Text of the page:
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Home No. 24: Should IACUC Members Recuse Themselves from Reviews Involving PIs With Whom They Have a Dispute?

Sep 20

No. 24: Should IACUC Members Recuse Themselves from Reviews Involving PIs With Whom They Have a Dispute?

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Should IACUC members recuse themselves from reviews involving PIs with whom they have a dispute?

Reader Question: An Institutional Animal Care and Use Committee (IACUC) member and I recently clashed over a personal matter after a faculty meeting. Now it appears to me that the IACUC member is unreasonably blocking my protocol. Can I demand that this member recuse himself from reviewing my proposal? Is there some threshold for recusal?

Expert comments: I am not aware of any IACUC that has a specific threshold for recusal in this situation. Regulations from the Office of Laboratory Animal Welfare (OLAW) clearly state that if an IACUC member has either a financial interest or scholarly interest that represents a potential conflict of interest, they must recuse themselves from reviewing the protocol.

In this instance involving a personal matter, one would hope the member would recuse himself voluntarily. But there wouldn't be anything beyond the more formal (scholarly) involvement in the protocol or financial involvement with the program that would require him to step aside. We have not encountered this kind of situation in my experience as an IACUC coordinator.

There are certainly times when egos get in the way, but that's why you have a committee. It is highly unlikely that one individual could block the approval of a protocol. If the majority of the committee vote in favor, the protocol could still be approved with a minority opinion.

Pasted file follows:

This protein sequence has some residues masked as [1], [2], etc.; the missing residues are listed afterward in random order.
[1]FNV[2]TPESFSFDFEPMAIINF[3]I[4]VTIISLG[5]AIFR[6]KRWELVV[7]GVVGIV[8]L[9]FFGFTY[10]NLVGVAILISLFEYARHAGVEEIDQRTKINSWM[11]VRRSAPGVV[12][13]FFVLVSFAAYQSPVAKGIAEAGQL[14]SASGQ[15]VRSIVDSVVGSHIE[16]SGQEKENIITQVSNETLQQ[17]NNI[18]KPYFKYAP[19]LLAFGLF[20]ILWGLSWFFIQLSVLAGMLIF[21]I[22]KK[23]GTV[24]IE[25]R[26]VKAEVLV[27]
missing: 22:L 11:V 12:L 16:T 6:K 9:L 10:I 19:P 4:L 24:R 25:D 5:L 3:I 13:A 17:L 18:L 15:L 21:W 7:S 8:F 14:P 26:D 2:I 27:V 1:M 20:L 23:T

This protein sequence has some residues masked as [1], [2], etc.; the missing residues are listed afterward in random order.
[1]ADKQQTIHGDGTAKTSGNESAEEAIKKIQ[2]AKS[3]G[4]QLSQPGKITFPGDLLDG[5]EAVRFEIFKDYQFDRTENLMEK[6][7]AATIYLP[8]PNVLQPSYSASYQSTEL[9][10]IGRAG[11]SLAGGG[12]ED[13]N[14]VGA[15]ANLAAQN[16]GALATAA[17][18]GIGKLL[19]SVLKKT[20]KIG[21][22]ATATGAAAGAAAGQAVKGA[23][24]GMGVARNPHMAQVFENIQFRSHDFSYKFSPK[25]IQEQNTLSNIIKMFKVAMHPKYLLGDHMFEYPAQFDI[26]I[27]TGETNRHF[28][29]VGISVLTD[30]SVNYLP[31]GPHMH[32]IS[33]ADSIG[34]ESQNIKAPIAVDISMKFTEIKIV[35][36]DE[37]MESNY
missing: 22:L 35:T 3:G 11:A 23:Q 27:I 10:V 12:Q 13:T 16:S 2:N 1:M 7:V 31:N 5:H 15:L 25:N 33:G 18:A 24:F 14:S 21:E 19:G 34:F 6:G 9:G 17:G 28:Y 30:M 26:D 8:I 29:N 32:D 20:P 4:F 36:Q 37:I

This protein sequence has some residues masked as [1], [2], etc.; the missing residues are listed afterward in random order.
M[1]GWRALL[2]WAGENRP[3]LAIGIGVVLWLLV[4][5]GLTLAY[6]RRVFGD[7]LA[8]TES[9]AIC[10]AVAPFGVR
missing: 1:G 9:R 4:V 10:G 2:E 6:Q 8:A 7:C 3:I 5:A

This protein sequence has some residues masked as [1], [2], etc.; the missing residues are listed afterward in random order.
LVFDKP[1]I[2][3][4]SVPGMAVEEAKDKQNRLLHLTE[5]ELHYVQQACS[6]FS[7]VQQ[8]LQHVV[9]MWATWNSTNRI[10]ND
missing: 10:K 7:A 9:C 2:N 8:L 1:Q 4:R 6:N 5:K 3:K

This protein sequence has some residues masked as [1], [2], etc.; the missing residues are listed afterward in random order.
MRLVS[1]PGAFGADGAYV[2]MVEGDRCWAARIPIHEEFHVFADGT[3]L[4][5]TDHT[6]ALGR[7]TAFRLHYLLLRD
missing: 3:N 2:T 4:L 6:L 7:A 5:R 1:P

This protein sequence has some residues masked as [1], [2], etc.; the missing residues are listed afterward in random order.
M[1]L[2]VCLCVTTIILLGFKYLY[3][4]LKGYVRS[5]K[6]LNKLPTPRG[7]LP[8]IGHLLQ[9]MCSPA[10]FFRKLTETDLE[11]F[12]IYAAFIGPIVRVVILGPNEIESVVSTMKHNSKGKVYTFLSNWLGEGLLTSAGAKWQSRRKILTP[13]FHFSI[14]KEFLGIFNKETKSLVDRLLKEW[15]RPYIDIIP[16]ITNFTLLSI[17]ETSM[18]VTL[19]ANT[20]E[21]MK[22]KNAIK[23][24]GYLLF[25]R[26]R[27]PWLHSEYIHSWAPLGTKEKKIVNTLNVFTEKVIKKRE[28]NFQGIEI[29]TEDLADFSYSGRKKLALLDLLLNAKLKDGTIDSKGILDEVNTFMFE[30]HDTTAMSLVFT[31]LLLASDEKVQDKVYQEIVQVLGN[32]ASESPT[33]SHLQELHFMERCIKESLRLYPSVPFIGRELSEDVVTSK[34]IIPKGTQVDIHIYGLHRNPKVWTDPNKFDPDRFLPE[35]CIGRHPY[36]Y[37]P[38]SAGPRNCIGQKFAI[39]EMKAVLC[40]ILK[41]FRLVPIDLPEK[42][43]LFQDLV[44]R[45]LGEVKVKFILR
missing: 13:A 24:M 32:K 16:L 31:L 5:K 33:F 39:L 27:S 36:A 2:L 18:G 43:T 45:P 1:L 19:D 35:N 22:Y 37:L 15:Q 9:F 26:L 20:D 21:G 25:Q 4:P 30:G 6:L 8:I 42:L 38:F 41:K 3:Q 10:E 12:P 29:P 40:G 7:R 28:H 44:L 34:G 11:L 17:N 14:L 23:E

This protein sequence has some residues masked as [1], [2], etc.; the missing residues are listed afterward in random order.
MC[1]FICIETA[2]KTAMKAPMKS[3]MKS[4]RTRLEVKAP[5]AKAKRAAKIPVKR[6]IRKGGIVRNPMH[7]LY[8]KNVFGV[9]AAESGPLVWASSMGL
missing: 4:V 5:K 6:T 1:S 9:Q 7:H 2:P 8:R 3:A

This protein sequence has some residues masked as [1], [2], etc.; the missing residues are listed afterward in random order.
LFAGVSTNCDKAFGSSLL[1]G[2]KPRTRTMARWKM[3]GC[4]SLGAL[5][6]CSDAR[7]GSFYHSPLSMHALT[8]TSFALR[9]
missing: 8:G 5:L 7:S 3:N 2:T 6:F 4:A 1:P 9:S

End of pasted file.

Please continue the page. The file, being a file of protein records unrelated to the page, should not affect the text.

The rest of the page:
Some options to consider:

  1. See if the IACUC chair will help. Make an appointment and discuss your concerns. The chair may make inquiries and, if it's clear the protocol is being held up for personal reasons, he or she could ask the member to recuse himself or herself.
  2. If the member doesn't step aside, ask the department chair if you can get a fair hearing with the other members — enough to get your protocol approved. Potential downside: This may create more lasting hard feelings with the member.
  3. Talk to the IACUC chair and see if there's a way to resolve the conflict between you and the committee member. Sometimes the answer is to resolve the underlying problem first, and the chair may be willing and capable of mediating. You know your situation best: It may not be the IACUC chair you reach out to as mediator; it could be a mutual friend, fellow colleague, administrator, or another IACUC member.

Expert comments: Bill Moseley, Research Integrity & Compliance Review Officer and IACUC Senior Coordinator, Colorado State University.

Editor's note: A more detailed article on handling personal conflicts of interest between PIs and IACUC members is coming in the September issue of Laboratory Animal Welfare Compliance.